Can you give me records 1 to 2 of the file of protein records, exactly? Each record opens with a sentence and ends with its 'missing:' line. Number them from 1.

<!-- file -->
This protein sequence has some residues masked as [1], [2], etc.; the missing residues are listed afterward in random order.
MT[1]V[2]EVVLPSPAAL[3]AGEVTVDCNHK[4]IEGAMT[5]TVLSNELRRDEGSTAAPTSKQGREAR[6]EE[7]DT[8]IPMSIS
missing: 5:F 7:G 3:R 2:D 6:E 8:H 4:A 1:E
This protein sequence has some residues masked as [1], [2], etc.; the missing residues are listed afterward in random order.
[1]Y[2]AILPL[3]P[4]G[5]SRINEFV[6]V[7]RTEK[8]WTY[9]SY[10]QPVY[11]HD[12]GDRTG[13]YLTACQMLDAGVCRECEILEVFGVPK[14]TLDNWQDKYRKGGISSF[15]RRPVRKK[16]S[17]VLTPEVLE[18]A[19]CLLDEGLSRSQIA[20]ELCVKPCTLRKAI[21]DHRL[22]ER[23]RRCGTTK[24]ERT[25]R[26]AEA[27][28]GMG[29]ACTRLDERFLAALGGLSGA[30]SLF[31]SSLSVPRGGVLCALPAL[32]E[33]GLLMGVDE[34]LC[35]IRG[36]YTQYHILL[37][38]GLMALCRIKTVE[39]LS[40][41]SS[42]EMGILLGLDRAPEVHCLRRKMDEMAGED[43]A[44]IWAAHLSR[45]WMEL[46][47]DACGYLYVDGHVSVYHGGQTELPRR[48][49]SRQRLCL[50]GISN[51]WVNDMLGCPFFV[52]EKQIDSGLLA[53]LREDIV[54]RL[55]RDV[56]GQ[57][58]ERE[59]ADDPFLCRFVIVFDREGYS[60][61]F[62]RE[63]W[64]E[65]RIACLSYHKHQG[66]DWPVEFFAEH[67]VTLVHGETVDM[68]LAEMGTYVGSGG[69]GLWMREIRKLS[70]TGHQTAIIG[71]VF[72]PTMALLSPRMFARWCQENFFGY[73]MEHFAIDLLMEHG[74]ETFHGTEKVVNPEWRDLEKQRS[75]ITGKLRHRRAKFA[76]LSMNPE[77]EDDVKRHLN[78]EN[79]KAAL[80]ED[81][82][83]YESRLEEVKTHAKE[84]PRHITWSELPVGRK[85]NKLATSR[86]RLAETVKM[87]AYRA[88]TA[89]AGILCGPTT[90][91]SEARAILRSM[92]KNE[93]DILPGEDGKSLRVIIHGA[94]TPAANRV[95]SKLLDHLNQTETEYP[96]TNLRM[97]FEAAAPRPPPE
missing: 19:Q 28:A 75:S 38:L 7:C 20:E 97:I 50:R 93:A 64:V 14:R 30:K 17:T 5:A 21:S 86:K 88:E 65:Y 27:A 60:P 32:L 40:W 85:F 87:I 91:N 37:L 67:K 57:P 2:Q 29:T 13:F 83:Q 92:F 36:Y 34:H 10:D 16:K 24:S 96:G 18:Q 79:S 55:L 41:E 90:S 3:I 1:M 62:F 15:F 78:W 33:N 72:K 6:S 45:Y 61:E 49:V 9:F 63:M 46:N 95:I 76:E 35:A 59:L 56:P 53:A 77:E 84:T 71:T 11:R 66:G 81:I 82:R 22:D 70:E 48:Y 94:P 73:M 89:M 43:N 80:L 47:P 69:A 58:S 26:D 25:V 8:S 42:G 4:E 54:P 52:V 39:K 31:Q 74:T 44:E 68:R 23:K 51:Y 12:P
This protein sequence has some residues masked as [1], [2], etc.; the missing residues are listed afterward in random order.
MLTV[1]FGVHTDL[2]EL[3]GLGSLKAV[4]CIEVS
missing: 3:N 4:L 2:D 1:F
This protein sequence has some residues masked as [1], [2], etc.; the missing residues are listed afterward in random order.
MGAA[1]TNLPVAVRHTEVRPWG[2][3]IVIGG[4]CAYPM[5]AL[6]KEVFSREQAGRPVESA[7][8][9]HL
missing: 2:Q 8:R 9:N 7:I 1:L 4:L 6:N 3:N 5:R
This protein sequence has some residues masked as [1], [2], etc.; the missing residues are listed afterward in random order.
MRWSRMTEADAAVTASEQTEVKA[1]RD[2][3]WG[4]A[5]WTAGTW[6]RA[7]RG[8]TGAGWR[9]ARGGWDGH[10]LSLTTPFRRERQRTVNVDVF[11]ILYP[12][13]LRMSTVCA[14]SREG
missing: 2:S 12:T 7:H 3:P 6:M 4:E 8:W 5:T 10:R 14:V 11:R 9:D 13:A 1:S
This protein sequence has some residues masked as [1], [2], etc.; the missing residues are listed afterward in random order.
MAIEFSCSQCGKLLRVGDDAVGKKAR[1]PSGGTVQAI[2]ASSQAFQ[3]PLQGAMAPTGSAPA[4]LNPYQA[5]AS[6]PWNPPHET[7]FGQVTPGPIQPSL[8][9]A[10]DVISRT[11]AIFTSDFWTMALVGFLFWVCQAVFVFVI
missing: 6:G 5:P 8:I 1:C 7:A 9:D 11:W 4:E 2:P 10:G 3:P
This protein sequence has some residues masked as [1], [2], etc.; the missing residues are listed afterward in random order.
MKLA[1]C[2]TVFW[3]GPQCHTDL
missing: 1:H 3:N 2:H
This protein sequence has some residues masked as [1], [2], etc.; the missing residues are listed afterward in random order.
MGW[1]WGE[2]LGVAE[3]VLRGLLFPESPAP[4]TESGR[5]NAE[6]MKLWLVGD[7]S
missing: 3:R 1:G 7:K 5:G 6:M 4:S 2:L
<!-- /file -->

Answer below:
This protein sequence has some residues masked as [1], [2], etc.; the missing residues are listed afterward in random order.
MT[1]V[2]EVVLPSPAAL[3]AGEVTVDCNHK[4]IEGAMT[5]TVLSNELRRDEGSTAAPTSKQGREAR[6]EE[7]DT[8]IPMSIS
missing: 5:F 7:G 3:R 2:D 6:E 8:H 4:A 1:E
This protein sequence has some residues masked as [1], [2], etc.; the missing residues are listed afterward in random order.
[1]Y[2]AILPL[3]P[4]G[5]SRINEFV[6]V[7]RTEK[8]WTY[9]SY[10]QPVY[11]HD[12]GDRTG[13]YLTACQMLDAGVCRECEILEVFGVPK[14]TLDNWQDKYRKGGISSF[15]RRPVRKK[16]S[17]VLTPEVLE[18]A[19]CLLDEGLSRSQIA[20]ELCVKPCTLRKAI[21]DHRL[22]ER[23]RRCGTTK[24]ERT[25]R[26]AEA[27][28]GMG[29]ACTRLDERFLAALGGLSGA[30]SLF[31]SSLSVPRGGVLCALPAL[32]E[33]GLLMGVDE[34]LC[35]IRG[36]YTQYHILL[37][38]GLMALCRIKTVE[39]LS[40][41]SS[42]EMGILLGLDRAPEVHCLRRKMDEMAGED[43]A[44]IWAAHLSR[45]WMEL[46][47]DACGYLYVDGHVSVYHGGQTELPRR[48][49]SRQRLCL[50]GISN[51]WVNDMLGCPFFV[52]EKQIDSGLLA[53]LREDIV[54]RL[55]RDV[56]GQ[57][58]ERE[59]ADDPFLCRFVIVFDREGYS[60][61]F[62]RE[63]W[64]E[65]RIACLSYHKHQG[66]DWPVEFFAEH[67]VTLVHGETVDM[68]LAEMGTYVGSGG[69]GLWMREIRKLS[70]TGHQTAIIG[71]VF[72]PTMALLSPRMFARWCQENFFGY[73]MEHFAIDLLMEHG[74]ETFHGTEKVVNPEWRDLEKQRS[75]ITGKLRHRRAKFA[76]LSMNPE[77]EDDVKRHLN[78]EN[79]KAAL[80]ED[81][82][83]YESRLEEVKTHAKE[84]PRHITWSELPVGRK[85]NKLATSR[86]RLAETVKM[87]AYRA[88]TA[89]AGILCGPTT[90][91]SEARAILRSM[92]KNE[93]DILPGEDGKSLRVIIHGA[94]TPAANRV[95]SKLLDHLNQTETEYP[96]TNLRM[97]FEAAAPRPPPE
missing: 19:Q 28:A 75:S 38:L 7:C 20:E 97:I 50:R 93:A 64:V 14:R 30:K 17:T 5:A 21:S 86:K 88:E 65:Y 27:A 60:P 32:L 40:W 85:F 87:I 91:N 37:L 67:K 57:P 2:Q 29:T 13:F 83:Q 92:F 36:Y 34:H 10:D 16:K 24:S 96:G 18:Q 79:S 55:L 41:E 90:S 3:I 1:M 62:F 15:F 78:W 33:N 72:K 6:S 45:Y 61:E 49:V 9:F 63:M 46:N 95:I 76:E 35:A 59:L 56:P 53:A 77:E 84:T 71:T 11:R 66:G 81:I 82:R 22:D 70:E 48:Y 94:P 73:M 89:M 43:N 80:L 47:P 69:A 58:S 26:D 25:V 8:S 42:G 4:E 54:P 52:V 39:K 31:Q 74:T 44:E 68:R 23:K 51:Y 12:P